There is a common misconception between the terms ‘life assurance’ and ‘life insurance’, with many people thinking they are synonymous. However, there is a distinct difference between the two.
Assurance is something with is ‘assured’ to happen; i.e. in this case; your death. Therefore, a life assurance policy pays out ‘when’ you die, not ‘if’ you die. Life assurance policies usually have some investment element to them so that they build in value over time. Because of this, it is usually more expensive than a life insurance policy.
Life insurance, on the other hand, is based on something which might happen (again, your death); but during a specific time period. Life insurance policies are therefore for a fixed term and are often purchased to cover another financial product such as a mortgage or a loan. In other words, should you die during the life policy period, which will often coincide with the period of the loan/mortgage, then there will be a pay out. If you outlive the policy, there is no residual value at all – it can’t be cashed in.
A life insurance or assurance policy is often entered into (and is normally a requirement) when you take out a mortgage. This means that should you die before the mortgage is paid off; the life insurance lump sum is used to pay off the remaining mortgage. You can often get a much better deal on life insurance by shopping around than direct from your mortgage provider.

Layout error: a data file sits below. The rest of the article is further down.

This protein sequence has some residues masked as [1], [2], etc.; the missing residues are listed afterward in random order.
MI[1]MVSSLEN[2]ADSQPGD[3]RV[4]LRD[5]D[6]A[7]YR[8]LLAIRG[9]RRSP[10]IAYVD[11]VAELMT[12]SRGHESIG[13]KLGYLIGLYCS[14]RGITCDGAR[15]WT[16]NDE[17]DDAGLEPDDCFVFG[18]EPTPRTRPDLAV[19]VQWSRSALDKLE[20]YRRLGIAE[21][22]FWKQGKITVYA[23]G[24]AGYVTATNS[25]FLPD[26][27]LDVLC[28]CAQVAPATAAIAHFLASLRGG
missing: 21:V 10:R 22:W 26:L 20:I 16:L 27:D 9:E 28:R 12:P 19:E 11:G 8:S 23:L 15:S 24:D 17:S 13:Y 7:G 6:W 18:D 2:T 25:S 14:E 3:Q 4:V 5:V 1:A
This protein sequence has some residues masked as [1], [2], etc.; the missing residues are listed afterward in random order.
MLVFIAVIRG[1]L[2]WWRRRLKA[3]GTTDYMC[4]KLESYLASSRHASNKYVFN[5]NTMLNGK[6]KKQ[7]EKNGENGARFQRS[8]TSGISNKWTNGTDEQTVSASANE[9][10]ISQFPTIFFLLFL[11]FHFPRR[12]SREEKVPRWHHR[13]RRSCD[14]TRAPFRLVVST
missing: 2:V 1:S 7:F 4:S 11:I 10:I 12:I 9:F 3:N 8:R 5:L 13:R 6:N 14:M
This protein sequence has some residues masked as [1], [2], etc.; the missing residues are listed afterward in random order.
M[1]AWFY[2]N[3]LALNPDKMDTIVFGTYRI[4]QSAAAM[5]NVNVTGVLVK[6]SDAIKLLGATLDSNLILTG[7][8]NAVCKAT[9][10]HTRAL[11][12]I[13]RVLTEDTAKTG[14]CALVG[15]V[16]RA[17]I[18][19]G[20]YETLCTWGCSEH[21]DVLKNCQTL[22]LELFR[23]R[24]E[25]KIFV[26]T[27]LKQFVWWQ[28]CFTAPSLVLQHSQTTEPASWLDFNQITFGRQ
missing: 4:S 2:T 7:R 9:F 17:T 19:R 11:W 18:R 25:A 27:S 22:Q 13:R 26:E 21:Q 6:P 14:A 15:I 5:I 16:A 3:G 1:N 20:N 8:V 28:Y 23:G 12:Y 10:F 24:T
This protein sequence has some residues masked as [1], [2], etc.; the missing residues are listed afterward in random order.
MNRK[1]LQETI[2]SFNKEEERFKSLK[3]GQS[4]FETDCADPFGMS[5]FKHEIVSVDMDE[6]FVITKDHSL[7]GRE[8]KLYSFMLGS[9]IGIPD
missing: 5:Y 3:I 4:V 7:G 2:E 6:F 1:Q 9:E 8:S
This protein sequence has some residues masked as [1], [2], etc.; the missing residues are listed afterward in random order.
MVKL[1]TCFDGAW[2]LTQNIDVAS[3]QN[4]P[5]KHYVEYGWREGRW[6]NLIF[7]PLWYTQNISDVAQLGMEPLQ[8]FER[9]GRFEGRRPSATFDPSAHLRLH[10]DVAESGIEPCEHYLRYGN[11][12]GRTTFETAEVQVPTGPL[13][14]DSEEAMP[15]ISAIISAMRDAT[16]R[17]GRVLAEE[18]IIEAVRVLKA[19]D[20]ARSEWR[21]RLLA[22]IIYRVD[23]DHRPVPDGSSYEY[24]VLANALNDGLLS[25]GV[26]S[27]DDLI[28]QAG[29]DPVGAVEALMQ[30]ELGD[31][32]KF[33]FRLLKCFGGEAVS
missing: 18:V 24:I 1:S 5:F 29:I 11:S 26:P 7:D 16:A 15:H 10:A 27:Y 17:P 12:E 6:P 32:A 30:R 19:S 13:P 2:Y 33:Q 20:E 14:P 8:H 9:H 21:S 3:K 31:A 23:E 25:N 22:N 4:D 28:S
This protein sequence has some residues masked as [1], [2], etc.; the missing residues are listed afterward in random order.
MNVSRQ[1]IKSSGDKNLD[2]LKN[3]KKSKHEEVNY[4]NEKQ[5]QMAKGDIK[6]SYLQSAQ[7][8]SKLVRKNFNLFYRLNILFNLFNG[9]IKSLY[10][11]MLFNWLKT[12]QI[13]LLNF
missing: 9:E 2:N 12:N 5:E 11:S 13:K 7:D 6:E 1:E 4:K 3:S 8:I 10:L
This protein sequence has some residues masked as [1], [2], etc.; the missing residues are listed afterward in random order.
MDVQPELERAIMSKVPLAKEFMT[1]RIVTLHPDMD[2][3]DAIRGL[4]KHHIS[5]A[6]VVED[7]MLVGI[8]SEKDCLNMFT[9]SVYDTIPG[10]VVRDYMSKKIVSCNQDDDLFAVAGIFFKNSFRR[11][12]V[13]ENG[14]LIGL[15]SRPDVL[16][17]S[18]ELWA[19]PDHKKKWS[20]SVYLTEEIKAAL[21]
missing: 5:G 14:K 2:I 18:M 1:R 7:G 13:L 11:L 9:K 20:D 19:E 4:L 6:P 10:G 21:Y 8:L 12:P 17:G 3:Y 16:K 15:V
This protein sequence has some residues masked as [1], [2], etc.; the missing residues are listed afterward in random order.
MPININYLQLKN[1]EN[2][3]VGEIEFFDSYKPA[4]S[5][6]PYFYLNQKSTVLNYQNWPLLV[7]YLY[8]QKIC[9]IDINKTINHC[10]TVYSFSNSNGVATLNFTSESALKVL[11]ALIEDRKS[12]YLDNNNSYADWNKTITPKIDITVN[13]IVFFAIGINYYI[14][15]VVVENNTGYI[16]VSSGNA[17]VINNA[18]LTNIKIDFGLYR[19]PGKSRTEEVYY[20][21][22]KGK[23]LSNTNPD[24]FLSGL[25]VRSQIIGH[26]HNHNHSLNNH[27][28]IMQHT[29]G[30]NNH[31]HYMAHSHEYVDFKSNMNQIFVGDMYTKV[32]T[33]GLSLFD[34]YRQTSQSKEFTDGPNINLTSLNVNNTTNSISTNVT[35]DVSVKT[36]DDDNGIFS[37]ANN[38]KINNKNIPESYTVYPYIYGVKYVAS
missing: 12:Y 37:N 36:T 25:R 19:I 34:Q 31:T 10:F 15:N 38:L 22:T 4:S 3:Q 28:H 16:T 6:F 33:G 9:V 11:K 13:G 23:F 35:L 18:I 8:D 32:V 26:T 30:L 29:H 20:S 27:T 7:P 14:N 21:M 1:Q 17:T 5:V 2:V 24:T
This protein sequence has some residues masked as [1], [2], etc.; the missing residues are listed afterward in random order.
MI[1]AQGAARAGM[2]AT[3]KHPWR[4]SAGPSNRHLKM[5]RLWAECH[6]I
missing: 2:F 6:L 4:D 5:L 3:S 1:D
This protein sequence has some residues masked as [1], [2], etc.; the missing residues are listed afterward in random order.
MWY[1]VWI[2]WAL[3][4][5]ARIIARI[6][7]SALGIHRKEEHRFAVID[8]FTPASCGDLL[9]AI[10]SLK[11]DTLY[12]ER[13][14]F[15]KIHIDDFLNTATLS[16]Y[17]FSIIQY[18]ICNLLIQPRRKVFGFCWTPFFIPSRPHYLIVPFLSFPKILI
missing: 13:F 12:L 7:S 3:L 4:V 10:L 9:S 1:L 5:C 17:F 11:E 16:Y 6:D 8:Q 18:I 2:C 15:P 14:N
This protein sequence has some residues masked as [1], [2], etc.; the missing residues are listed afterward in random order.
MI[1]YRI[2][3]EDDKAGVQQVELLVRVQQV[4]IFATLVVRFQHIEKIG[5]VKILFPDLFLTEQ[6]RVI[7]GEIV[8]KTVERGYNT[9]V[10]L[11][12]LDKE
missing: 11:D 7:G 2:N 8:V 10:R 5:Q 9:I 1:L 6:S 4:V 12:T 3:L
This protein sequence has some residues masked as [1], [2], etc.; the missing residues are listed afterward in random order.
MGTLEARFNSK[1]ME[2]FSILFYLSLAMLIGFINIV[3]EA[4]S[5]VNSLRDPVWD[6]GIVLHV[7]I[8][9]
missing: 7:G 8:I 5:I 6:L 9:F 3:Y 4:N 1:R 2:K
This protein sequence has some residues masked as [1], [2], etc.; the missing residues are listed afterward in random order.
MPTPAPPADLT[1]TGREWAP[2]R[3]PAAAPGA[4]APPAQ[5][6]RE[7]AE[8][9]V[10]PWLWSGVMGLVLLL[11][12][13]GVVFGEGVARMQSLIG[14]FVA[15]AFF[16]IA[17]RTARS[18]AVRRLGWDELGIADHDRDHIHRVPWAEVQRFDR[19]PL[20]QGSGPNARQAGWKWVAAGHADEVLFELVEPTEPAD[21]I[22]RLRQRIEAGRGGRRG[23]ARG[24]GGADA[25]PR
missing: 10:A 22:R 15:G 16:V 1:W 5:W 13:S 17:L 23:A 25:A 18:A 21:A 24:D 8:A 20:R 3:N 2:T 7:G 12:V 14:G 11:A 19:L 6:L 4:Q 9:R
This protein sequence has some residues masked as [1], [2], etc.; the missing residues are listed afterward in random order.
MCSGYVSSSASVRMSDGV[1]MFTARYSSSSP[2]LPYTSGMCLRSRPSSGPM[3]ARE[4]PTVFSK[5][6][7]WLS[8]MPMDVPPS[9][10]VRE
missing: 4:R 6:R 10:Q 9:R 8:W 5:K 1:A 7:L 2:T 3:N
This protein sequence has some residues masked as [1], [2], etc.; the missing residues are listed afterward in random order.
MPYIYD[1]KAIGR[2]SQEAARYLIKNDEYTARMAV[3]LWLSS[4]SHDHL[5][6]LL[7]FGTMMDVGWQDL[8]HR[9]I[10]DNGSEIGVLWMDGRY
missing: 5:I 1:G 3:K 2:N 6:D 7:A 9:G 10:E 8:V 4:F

Decreasing life insurance cover is often used for the term of a repayment mortgage or loan over a fixed period of time. As the amount payable decreases, so does the life cover available.
Employees are sometimes offered some form of life assurance as part of an employer sponsored pension arrangement. This can be a very valuable benefit, but is becoming more and more uncommon.
For both types of life policy, you normally pay a regular premium to the insurer, and in return, on your death, they pay out a lump sum to your beneficiaries i.e spouse etc.
Life assurance pays out in the form of a lump sum and usually has some form of investment value attached to it. This is because the value of the policy is expected to increase over time. Most life companies will offer life assurance as well as life insurance, but life assurance can often be more expensive.
Of course, the type of life assurance or insurance policy you take out and the premiums can vary widely, so it is always sensible to get a comparison. It is best to shop around to see what cover there is available and which type better suits your needs and personal circumstances.